Reporters have been feeding on, the most visible interface the public will have with President Obama’s signature health-care initiative. Technological errors on seemingly every Web page have confounded would-be insurance buyers. The Obama administration’s early reassurances that things would work relatively soon after launch turned out to be self-defeating spin. Experts blame a variety of design flaws.

This line from Tuesday’s Post, though, reflects a fundamental mistake the administration made:

U.S. Chief Technology Officer Todd Park has said that the government expected to draw 50,000 to 60,000 simultaneous users but that the site was overwhelmed by up to five times as many users in the first week.

This fact represents a terrible failure to accept the daunting reality the government faced leading up to the planned Oct. 1 rollout of

There were some reasons to think the launch of might not result in crushing interest. When Massachusetts rolled out its Connector Web site, a similar system the state launched on its own before the national health-care law came into effect, a variety of early technical problems didn’t matter as much, because the flood of visits and enrollments came as coverage deadlines approached, not at launch. That gave the state time to fix up the Connector before lots of people had to depend on it.

The Obama administration should not have expected anything like the Massachusetts experience, for a variety of reasons. At the top: Obamacare has regularly dominated American politics for half a decade. A Pew Research Center poll just found that more than half of visitors to the site already have insurance. Maybe they were helping friends. Or maybe they wanted to check out an accessible manifestation of a reform that has until now existed mainly as a concept, long over-stuffed with both expectation and criticism. Conservative leaders, meanwhile, have been eager to focus public attention on any problems with the law’s implementation.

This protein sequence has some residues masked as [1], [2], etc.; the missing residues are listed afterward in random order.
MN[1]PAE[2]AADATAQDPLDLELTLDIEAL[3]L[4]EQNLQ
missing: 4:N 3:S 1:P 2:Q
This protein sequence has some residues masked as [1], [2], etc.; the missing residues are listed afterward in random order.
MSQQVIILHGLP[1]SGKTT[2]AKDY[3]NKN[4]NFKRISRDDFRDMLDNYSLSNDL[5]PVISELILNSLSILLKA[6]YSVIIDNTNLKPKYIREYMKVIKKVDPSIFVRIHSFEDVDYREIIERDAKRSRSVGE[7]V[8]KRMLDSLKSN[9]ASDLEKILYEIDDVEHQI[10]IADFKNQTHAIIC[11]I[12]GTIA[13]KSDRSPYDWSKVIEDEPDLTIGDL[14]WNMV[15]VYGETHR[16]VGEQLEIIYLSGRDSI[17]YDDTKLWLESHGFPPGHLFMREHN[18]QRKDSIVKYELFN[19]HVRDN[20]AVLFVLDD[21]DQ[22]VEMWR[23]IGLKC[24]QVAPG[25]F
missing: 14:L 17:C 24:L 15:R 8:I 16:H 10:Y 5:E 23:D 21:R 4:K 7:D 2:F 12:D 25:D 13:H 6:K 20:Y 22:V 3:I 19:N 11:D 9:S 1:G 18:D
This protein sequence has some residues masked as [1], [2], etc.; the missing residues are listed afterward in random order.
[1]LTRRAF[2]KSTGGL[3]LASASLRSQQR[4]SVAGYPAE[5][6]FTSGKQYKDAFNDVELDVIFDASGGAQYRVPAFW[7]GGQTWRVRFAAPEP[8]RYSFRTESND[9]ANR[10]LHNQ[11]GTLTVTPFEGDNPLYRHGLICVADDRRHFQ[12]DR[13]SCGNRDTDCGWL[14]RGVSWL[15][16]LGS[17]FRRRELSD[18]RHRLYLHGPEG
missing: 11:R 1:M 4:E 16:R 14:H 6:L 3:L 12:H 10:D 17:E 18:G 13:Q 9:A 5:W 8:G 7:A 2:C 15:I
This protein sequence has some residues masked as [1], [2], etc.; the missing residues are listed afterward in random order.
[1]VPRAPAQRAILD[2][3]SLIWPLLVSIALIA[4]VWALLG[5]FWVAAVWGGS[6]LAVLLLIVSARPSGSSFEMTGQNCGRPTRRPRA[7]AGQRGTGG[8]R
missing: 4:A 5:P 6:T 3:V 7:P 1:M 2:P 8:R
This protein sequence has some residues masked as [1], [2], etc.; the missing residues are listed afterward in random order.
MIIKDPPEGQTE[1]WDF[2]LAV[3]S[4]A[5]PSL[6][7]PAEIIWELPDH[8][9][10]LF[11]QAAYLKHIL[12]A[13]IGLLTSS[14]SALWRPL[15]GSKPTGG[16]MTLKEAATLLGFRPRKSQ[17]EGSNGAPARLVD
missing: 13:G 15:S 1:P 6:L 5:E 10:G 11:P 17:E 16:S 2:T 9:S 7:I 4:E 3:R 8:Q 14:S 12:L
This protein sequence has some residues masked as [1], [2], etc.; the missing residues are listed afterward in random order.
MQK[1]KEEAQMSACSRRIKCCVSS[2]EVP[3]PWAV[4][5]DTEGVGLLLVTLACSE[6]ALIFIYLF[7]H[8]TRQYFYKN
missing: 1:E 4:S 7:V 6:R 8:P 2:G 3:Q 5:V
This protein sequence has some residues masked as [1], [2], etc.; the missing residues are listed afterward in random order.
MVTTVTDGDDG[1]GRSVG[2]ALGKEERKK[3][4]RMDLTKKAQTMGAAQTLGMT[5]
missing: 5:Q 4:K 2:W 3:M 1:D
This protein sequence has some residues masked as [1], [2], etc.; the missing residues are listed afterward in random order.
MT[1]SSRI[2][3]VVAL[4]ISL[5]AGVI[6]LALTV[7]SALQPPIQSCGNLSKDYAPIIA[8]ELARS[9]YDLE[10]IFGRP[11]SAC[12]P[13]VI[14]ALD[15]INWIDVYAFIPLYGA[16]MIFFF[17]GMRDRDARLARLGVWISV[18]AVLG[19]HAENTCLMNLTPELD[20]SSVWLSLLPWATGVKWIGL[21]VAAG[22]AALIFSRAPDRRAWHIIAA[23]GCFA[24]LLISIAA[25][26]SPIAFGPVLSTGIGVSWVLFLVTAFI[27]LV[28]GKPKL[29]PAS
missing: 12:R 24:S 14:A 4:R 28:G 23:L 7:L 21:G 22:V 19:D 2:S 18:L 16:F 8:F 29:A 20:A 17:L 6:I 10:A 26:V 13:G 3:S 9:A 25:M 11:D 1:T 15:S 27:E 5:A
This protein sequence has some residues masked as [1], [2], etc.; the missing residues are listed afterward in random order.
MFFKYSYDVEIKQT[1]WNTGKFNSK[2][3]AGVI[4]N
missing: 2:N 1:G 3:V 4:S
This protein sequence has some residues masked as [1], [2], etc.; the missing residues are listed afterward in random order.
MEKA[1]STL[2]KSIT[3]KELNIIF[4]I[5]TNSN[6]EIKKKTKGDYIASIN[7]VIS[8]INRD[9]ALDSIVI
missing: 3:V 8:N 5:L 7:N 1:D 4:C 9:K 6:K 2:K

The government needed to launch a site that could both handle a huge volume of visitors — from the uninsured, from their friends, from the merely curious — and provide them a reasonably smooth experience on Day One. It didn’t have Massachusetts’s room for error, a point that should have been plastered over every wall in front of every programmer and manager. And if the government really couldn’t deliver, it needed to anticipate and preemptively manage the instantaneous frustration of millions. Lots of people were going to visit and make up their minds about on Day One — particularly on Day One. The government’s health-care mavens shouldn’t just have expected high Web traffic, they should have expected that high interest would mean that people’s impressions about the site would be formed early-on, impressions that would be hard to dispel later. Instead, they behaved as though launching a critically flawed and critically important Web site without warning would not be a big problem.

If, after failing to put together a workable site, pushing back’s launch date wasn’t an option, the Obama administration could still have come to its senses and orchestrated some kind of soft launch weeks and weeks ago. It could have emphasized well before Oct. 1 that health-care insurance marketplaces were to open for phone, paper and online applicants, but that the site is still in progress. This approach would have produced a public-relations fiasco. But the Obama administration has a worse one on its hands now. Given that the new health-insurance system relies on high volumes of uninsured people signing up, at least a soft launch would have discouraged fewer people from returning to the site later. And it would have been, you know, honest.